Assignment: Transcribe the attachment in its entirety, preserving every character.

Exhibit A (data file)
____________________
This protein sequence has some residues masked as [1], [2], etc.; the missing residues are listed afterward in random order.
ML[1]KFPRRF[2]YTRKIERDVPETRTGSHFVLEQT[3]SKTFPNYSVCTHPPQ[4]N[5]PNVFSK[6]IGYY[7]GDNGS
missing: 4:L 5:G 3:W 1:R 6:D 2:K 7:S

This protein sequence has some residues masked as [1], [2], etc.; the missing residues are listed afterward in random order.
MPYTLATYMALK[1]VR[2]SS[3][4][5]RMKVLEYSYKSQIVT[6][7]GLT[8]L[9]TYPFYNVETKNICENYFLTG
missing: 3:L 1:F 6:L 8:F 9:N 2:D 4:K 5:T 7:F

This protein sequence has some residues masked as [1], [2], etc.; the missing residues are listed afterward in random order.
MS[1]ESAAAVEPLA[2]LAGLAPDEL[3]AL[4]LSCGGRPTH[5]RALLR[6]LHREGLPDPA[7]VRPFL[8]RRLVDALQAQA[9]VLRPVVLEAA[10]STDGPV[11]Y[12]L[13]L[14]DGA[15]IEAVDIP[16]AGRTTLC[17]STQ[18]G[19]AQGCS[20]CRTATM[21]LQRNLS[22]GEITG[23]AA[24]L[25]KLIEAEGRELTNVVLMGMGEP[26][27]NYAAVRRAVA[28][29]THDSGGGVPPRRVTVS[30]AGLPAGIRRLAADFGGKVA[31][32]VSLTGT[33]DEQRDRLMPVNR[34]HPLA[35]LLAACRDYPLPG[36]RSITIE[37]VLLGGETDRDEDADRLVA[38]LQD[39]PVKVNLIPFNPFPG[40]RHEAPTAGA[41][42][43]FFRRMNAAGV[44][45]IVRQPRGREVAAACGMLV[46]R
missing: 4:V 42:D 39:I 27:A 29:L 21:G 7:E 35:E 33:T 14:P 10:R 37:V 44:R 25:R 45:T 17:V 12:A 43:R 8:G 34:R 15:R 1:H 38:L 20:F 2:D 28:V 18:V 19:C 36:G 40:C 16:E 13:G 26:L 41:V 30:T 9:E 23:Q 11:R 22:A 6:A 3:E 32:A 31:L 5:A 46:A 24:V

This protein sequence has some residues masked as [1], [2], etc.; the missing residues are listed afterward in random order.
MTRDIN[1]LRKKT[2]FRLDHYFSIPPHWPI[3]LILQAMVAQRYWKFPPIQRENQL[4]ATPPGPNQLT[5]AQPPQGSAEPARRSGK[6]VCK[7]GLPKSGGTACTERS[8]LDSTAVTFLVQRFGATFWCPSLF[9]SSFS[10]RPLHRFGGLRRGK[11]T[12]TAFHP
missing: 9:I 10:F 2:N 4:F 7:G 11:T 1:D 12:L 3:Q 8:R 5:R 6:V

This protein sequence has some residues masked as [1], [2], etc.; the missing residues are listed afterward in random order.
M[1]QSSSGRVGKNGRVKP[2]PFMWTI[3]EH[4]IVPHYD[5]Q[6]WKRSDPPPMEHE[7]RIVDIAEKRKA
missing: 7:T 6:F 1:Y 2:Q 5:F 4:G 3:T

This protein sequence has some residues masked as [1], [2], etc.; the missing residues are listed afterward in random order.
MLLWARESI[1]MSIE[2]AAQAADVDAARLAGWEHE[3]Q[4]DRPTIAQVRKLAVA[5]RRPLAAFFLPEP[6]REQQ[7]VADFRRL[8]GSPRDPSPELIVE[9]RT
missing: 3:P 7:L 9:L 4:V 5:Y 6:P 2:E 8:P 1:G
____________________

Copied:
This protein sequence has some residues masked as [1], [2], etc.; the missing residues are listed afterward in random order.
ML[1]KFPRRF[2]YTRKIERDVPETRTGSHFVLEQT[3]SKTFPNYSVCTHPPQ[4]N[5]PNVFSK[6]IGYY[7]GDNGS
missing: 4:L 5:G 3:W 1:R 6:D 2:K 7:S

This protein sequence has some residues masked as [1], [2], etc.; the missing residues are listed afterward in random order.
MPYTLATYMALK[1]VR[2]SS[3][4][5]RMKVLEYSYKSQIVT[6][7]GLT[8]L[9]TYPFYNVETKNICENYFLTG
missing: 3:L 1:F 6:L 8:F 9:N 2:D 4:K 5:T 7:F

This protein sequence has some residues masked as [1], [2], etc.; the missing residues are listed afterward in random order.
MS[1]ESAAAVEPLA[2]LAGLAPDEL[3]AL[4]LSCGGRPTH[5]RALLR[6]LHREGLPDPA[7]VRPFL[8]RRLVDALQAQA[9]VLRPVVLEAA[10]STDGPV[11]Y[12]L[13]L[14]DGA[15]IEAVDIP[16]AGRTTLC[17]STQ[18]G[19]AQGCS[20]CRTATM[21]LQRNLS[22]GEITG[23]AA[24]L[25]KLIEAEGRELTNVVLMGMGEP[26][27]NYAAVRRAVA[28][29]THDSGGGVPPRRVTVS[30]AGLPAGIRRLAADFGGKVA[31][32]VSLTGT[33]DEQRDRLMPVNR[34]HPLA[35]LLAACRDYPLPG[36]RSITIE[37]VLLGGETDRDEDADRLVA[38]LQD[39]PVKVNLIPFNPFPG[40]RHEAPTAGA[41][42][43]FFRRMNAAGV[44][45]IVRQPRGREVAAACGMLV[46]R
missing: 4:V 42:D 39:I 27:A 29:L 21:G 7:E 35:E 33:T 14:P 10:R 37:V 44:R 25:R 45:T 17:V 12:A 43:R 8:G 34:R 15:R 1:H 38:L 20:F 2:D 28:V 18:V 19:C 36:G 40:C 16:E 13:G 26:L 41:V 30:T 9:E 23:Q 11:R 22:A 6:A 3:E 32:A 31:L 5:A 46:A 24:V

This protein sequence has some residues masked as [1], [2], etc.; the missing residues are listed afterward in random order.
MTRDIN[1]LRKKT[2]FRLDHYFSIPPHWPI[3]LILQAMVAQRYWKFPPIQRENQL[4]ATPPGPNQLT[5]AQPPQGSAEPARRSGK[6]VCK[7]GLPKSGGTACTERS[8]LDSTAVTFLVQRFGATFWCPSLF[9]SSFS[10]RPLHRFGGLRRGK[11]T[12]TAFHP
missing: 9:I 10:F 2:N 4:F 7:G 11:T 1:D 12:L 3:Q 8:R 5:R 6:V

This protein sequence has some residues masked as [1], [2], etc.; the missing residues are listed afterward in random order.
M[1]QSSSGRVGKNGRVKP[2]PFMWTI[3]EH[4]IVPHYD[5]Q[6]WKRSDPPPMEHE[7]RIVDIAEKRKA
missing: 7:T 6:F 1:Y 2:Q 5:F 4:G 3:T

This protein sequence has some residues masked as [1], [2], etc.; the missing residues are listed afterward in random order.
MLLWARESI[1]MSIE[2]AAQAADVDAARLAGWEHE[3]Q[4]DRPTIAQVRKLAVA[5]RRPLAAFFLPEP[6]REQQ[7]VADFRRL[8]GSPRDPSPELIVE[9]RT
missing: 3:P 7:L 9:L 4:V 5:Y 6:P 2:E 8:P 1:G